Boundary layer turbulence and flow structure over a fringing coral reef
Limnol. Oceanogr., 51(5), 2006, 1956-1968 | DOI: 10.4319/lo.2006.51.5.1956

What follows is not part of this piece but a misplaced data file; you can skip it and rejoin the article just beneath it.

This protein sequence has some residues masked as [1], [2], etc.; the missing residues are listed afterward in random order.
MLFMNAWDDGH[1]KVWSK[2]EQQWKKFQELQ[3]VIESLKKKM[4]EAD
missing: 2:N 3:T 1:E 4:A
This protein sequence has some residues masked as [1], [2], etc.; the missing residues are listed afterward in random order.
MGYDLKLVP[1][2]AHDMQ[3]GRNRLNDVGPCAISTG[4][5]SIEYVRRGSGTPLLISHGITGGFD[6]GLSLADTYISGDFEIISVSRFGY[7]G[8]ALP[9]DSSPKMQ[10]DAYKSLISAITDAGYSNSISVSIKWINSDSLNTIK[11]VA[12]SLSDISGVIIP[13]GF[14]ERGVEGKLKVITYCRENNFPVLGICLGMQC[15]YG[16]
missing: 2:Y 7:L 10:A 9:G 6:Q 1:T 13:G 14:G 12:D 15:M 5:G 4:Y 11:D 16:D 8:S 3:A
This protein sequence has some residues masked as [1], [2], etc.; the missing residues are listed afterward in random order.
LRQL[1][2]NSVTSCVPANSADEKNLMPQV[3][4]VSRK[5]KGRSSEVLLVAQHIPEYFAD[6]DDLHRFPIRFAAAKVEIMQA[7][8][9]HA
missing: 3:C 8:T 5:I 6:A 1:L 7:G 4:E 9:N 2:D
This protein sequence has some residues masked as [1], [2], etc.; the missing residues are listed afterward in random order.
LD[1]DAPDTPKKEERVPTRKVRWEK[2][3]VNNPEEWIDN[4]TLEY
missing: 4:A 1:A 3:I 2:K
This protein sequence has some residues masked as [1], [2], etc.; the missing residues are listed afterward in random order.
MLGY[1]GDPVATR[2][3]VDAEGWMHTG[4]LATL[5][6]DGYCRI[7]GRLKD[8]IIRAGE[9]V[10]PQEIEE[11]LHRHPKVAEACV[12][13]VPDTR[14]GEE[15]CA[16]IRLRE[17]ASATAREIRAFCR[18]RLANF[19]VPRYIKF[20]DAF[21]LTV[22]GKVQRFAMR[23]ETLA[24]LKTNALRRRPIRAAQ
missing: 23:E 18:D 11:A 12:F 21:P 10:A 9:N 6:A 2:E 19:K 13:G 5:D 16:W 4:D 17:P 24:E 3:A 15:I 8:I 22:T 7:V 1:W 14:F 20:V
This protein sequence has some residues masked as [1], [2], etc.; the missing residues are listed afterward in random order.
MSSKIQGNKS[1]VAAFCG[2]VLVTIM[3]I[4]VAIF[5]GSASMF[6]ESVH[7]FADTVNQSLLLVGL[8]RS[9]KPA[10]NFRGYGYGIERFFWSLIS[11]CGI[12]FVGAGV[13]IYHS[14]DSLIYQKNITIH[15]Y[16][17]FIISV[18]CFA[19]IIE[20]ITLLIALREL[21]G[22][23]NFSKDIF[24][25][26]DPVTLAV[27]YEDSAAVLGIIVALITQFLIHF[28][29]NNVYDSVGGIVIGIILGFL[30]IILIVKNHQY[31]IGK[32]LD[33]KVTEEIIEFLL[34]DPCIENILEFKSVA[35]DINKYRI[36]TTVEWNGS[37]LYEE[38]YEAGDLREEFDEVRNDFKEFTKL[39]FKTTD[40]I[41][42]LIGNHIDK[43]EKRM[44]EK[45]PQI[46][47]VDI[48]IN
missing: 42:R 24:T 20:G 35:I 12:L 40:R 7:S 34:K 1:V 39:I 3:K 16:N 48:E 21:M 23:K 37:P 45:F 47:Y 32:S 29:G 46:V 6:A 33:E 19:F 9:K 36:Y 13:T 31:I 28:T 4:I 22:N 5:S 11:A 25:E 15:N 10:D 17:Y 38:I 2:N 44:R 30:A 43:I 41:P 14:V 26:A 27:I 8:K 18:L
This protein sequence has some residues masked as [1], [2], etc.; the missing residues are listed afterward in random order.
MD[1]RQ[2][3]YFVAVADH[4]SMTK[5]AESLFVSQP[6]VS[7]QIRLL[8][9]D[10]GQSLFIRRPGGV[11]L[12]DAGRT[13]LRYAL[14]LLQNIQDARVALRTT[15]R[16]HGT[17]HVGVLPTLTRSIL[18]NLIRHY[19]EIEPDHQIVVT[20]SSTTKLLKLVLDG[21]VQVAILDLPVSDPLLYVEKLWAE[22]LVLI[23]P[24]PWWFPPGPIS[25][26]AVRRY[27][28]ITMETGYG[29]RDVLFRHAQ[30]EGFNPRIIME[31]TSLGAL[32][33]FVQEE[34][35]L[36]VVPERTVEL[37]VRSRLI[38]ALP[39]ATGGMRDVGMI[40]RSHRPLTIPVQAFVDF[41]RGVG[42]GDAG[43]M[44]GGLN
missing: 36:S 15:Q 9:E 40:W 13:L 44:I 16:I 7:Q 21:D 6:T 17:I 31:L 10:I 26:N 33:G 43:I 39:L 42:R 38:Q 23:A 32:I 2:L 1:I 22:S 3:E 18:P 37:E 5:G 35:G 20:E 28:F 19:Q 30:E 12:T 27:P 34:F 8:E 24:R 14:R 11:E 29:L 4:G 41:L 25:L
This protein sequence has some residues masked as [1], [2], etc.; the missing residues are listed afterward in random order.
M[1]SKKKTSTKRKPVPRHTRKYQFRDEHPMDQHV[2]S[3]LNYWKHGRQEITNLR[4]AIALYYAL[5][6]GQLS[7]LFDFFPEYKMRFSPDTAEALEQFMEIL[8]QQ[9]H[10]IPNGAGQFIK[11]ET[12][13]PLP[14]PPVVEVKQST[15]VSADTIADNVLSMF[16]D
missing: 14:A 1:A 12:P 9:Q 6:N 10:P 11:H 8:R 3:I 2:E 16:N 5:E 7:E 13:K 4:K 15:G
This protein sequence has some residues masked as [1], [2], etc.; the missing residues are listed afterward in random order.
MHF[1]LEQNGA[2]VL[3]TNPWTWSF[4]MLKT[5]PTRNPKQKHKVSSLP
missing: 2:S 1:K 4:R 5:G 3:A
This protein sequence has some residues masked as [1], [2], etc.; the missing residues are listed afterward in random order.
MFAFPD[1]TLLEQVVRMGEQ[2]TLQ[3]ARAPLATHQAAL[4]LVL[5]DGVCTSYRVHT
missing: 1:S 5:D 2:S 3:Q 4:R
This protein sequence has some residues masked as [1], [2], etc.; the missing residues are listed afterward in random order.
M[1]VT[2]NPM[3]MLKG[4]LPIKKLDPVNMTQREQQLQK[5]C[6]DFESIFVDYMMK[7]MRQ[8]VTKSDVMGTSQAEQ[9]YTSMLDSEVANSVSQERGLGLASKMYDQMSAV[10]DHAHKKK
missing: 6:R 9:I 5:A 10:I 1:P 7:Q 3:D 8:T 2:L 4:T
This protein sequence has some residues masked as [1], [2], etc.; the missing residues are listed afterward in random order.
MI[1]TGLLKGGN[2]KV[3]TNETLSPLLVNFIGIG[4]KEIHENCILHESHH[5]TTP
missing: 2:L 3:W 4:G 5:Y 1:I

ABSTRACT: Measurements of velocity and rates of turbulence were made across a fringing coral reef in the Gulf of Aqaba, Red Sea, to determine the effect that the rough topography has on boundary layer mixing and flow dynamics. Observations were made at two fore-reef sites and a nearby sandy slope. The friction velocity, u*, and drag coefficient, CD, were determined directly from turbulent Reynolds stresses measured using acoustic Doppler velocimeters. Values of CD for the coral substrates ranged from 0.009 to 0.015, three to five times greater than over the sandy bottom site. The turbulence dissipation rate, ε, was determined by fitting spectra of vertical velocity to the theoretical 5/3 law expected for the inertial subrange of turbulence. There was a local balance between production and dissipation of turbulent kinetic energy, signifying that we could estimate u* from either the mean velocity profile, turbulence, or dissipation rate of turbulent kinetic energy. Estimates from all three measures agreed well with mean u*/Uo ranging from 0.10 ± 0.03 to 0.12 ± 0.03, indicating that existing turbulent boundary layer flow theory can be applied to flows over the rough topography of coral reefs. The bottom topography, by enhancing both reef scale and local drag and mixing levels, allows reef biota to more effectively exchange dissolved and particulate matter with oceanic waters.